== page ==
Written by Greg Robins
I tailored this article to guys who are lifting a lot of weight, and/ or aspiring to lift a lot of weight. That being said, the information below is applicable to anyone. Furthermore, just applying it a little will have good carry over. I imagine, some folks will be opposed to some of these suggestions, and that’s fine. Don’t fix what isn’t broken – but if it’s wearing down, or when it goes…these might be some things to check out.
My hope is that hearing these things from someone who doesn’t like to do them, but has seen the value in them, will convince you to consider them.
First I’ll go over some common aches and pains, why the hips matter, and then at the end one thing you can do to fix it.
Align the hips to promote better knee stability. Knee stability isn’t something that has a whole lot to do with the knee itself. That is of course unless something is structurally wrong with the joint. Promoting better alignment or positioning can improve knee stability. I always look to the hips first. Think about it, if the hip is in the wrong place, whether that be an “all the time” thing or a “when you move” thing, the knee is going to have some odd stresses placed upon it. These can include the joint having to do too much – it’s ligamentous restraints doing too much, doing things in the wrong position, and in most every case the muscles attaching to the joint not firing cooperatively.
Do more single leg work. I know, you want to move a shit load with two legs. So do I. Not to mention I hate doing single leg work. This doesn’t have to a chore. Don’t worry so much about loading these exercises to the point that they take away from your main objective. Instead, just do them. Start with supported variations with both feet on the ground: lunge variations. Then move to variation with one leg supported but elevated: Bulgarian split squats. Finally, work on single leg unsupported options: 1-Leg squats, bowler squats, hops. Find the minimal effective dose. So if your pain free, just use this stuff in your warm – up. If you need to create a stronger (more stable) base then use them towards the end of your training for a few sets 1 – 2 x per week. A third place they can fit in is on a “conditioning” day, or accessory day.
Lower Back Hurts
Position and control the hips to promote better low back function. Just as the case was with the knee, low backs are often blamed for being weak or dysfunctional when pain refers there. Many times the low back is fine, it’s just being asked to do too much. When it comes to strong dudes, the most common problem is an excessive lordosis, and the tendency to tilt the pelvis forward. Basically, everything is done with an excessive back “arch”. If you think the more arch the better, you’re dead wrong. When you cause too much extension in the low back, and allow / build a forward hip position you are shutting down the front and sides of your stomach. With all the “ab” work that is promoted among big lifters, I would hope this tip hits home a little harder than the past.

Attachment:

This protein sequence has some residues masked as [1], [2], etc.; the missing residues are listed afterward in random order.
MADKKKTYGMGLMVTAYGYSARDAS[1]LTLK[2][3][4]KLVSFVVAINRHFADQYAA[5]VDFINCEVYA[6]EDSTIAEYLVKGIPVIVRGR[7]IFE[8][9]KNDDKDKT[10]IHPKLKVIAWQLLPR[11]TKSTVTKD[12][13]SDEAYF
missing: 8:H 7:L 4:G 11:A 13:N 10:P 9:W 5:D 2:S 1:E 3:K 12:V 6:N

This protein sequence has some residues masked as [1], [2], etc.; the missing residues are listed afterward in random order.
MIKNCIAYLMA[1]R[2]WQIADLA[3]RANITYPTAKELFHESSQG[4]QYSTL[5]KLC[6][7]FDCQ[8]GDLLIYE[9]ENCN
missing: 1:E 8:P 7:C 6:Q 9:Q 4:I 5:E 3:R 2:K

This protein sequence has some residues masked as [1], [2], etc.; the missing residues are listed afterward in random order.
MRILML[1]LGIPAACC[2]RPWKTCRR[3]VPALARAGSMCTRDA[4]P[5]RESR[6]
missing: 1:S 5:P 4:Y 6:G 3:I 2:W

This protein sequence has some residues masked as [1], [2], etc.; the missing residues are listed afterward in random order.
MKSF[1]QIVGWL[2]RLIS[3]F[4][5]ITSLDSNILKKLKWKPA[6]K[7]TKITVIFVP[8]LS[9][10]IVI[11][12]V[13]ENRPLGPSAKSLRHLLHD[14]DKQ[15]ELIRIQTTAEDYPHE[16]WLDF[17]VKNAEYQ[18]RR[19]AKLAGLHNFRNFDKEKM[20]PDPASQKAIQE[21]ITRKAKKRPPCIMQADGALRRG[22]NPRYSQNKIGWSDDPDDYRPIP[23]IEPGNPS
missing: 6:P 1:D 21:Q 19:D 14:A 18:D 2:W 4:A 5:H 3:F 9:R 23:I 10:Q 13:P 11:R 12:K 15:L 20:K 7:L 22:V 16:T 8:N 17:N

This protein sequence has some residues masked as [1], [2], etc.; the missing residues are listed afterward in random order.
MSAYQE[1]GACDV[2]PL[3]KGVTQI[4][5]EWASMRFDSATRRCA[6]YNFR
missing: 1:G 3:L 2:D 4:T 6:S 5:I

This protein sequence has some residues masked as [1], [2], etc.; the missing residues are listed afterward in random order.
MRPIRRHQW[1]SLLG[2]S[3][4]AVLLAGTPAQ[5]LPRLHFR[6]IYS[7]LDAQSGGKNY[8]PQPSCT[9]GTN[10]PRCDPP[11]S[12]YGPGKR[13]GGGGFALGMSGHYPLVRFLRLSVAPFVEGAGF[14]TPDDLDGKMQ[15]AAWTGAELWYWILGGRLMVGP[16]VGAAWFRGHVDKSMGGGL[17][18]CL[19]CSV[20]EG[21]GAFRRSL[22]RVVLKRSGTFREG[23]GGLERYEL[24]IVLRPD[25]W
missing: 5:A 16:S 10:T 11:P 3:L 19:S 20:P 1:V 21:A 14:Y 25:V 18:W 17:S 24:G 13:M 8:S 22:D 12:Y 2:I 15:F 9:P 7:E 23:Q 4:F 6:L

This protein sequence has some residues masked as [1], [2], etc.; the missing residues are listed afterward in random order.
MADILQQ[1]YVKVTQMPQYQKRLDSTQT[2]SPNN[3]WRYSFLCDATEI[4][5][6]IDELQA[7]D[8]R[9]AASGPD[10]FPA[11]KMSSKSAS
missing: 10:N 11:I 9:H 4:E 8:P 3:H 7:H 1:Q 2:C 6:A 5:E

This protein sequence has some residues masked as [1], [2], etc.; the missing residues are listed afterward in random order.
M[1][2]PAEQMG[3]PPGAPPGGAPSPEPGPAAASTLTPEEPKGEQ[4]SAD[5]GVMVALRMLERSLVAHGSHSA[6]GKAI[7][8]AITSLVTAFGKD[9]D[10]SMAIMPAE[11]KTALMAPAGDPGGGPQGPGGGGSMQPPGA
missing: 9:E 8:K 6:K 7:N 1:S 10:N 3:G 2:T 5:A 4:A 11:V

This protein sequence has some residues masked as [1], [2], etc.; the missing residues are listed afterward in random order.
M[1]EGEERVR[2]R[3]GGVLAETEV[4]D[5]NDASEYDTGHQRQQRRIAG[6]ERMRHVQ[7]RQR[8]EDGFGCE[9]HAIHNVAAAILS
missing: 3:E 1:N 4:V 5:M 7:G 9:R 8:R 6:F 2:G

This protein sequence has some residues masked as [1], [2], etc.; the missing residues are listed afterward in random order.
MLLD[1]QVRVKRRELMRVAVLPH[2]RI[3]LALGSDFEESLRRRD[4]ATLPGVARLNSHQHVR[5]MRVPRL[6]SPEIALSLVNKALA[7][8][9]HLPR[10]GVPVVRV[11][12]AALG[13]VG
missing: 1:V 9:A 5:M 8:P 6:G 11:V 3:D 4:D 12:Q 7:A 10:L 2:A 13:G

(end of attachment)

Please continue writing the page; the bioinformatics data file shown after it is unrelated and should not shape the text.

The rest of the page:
Do less hip flexion, do more “hip re-education”. Yes, I am saying you do too many sit ups. No I am not saying you shouldn’t do them at all. Also, you probably do a lot of other “ab” and “lower back” work in terrible positions.
Incorporate more work that has you holding good positions. These exercises will get you to develop strength appropriately and not feed into your bodies dysfunction. Realize that feeling some slight “flexion” for someone who is always extended really gets him or her back to where they should be. Furthermore, the issue with sit ups is that the over recruitment of the hip flexors is restricting you form actually training the abdominals in a productive fashion. My beef isn’t with spinal flexion, it’s with the fact that sit ups are sub maximally loading your hip flexors (since you can already handle hundreds of lbs. on them) and not helping you strengthen the “abs” in a useful position. This means your getting more risk than reward.
If you’re in pain scrap the sit ups for now. Start working more planks, roll-out, reverse crunches, and re-education drills like dead-bugs and heel taps.
If you’re a person who is pain free or, in and out of low back pain bring the hip flexion exercises down in volume. Incorporate re-education drills into the warm up. Start doing more planks, rollouts, and reverse crunches.
The video I did back in January has a lot of these featured…
This post on my site has some of my favorite ab work (see sit ups are there too): http://gregtrainer.com/2012/05/24/my-5-favorite-core-moves/
Hip Re-Education Tips…